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Why #RelationshipGoals Are Not What’s Up

#RelationshipGoals is probably the stupidest modern relationship creation online, slightly edging out the “choose your partner by their skin color and hair texture” dating app.

While I’m sure the #RelationshipGoals hashtag—like most other hashtags—had a rather innocuous beginning, it’s current existence is an absolute mess. It’s become little more than an ode to either unrealistic corniness, or what should be highly simplistic everyday expectations.

This past Sunday, Chrissy Teigen and her husband John Legend left the Grammy’s and made sure to allow the world to capture their antics on SnapChat. A highly intoxicated Teigen was clearly so gone that she needed help from her man to remove her jewelry. Yet somehow, this bare minimum act of decency, somehow became regarded as #goals.

And that’s a weird truth that was not lost on Teigen.

And therein lies the harsh, yet fantastic reality behind the lowered expectations contained in this horrific hashtag. Some of y’all may say I’m being reactionary and over-the-top, but to you I say, if you’ve never heard real life examples of how low expectations are getting, it’s probably because you’re the one who has them.
Take a good look at some of this BS.

I want someone literate. (How the HELL do you change the pages with only one hand?)

I want someone who will do their homework.

I want someone who will show me some form of affection.

These things are not #RelationshipGoals; they’re #RelationshipStandards. If you read books, finding someone who actually enjoys reading is not as complex of a task as it may seem, and it’s definitely not some endpoint of success. If you’re in school, finding someone who does their schoolwork and cares about their education shouldn’t be some marker of relationship achievement when it’s just a basic accomplishment. If you’re in a relationship, a kiss on the cheek is #goals? For real?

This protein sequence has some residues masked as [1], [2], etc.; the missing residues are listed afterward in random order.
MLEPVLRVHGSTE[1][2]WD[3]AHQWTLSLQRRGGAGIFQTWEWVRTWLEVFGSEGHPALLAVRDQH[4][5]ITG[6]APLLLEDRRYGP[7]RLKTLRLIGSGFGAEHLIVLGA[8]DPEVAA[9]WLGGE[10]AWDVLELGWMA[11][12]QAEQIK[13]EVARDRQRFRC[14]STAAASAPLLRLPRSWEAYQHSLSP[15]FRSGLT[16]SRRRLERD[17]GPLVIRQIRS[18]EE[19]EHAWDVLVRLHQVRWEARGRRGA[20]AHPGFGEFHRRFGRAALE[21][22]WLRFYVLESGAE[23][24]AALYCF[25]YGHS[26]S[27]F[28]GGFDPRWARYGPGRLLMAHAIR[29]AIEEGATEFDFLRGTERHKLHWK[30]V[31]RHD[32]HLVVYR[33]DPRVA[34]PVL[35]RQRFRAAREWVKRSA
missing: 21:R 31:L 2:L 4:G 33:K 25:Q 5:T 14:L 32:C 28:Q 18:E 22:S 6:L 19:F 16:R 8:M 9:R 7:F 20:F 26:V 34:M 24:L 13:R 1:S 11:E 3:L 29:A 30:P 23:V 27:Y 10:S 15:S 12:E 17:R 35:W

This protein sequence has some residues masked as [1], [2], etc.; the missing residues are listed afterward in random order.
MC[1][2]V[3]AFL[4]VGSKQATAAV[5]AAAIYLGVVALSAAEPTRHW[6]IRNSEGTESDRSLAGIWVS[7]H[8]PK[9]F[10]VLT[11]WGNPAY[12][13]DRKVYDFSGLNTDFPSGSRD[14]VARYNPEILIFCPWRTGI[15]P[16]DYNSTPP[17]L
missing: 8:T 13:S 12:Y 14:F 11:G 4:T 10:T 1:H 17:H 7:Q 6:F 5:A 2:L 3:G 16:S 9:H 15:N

Look, the only reason why I’m so invested in this topic is because once again, these are the wants and needs that are manifesting themselves on us in our everyday interactions with each other. Whether single or in a relationship, far too many of us are subscribing to the idea that receiving base affection is somehow praise worthy. This is how folks stay in messy relationships for far too long, believing that the substandard treatment they’re being subject to is actually better than what they’d receive if they were single. And this is how single folks end up pursuing “situationships” that are completely untenable, simply because the person they’re dating has exhibited slightly more than basic qualities.

While I refuse to condescendingly state what someone’s #RelationshipGoals should be, but as Eames said in Inception, “you mustn’t be afraid to dream a little bigger darling.”

Lincoln Anthony Blades blogs daily on his site, ThisIsYourConscious.com. He’s author of the book, “You’re Not A Victim, You’re A Volunteer.” He can be reached on Twitter @lincolnablades and on Facebook at Lincoln Anthony Blades.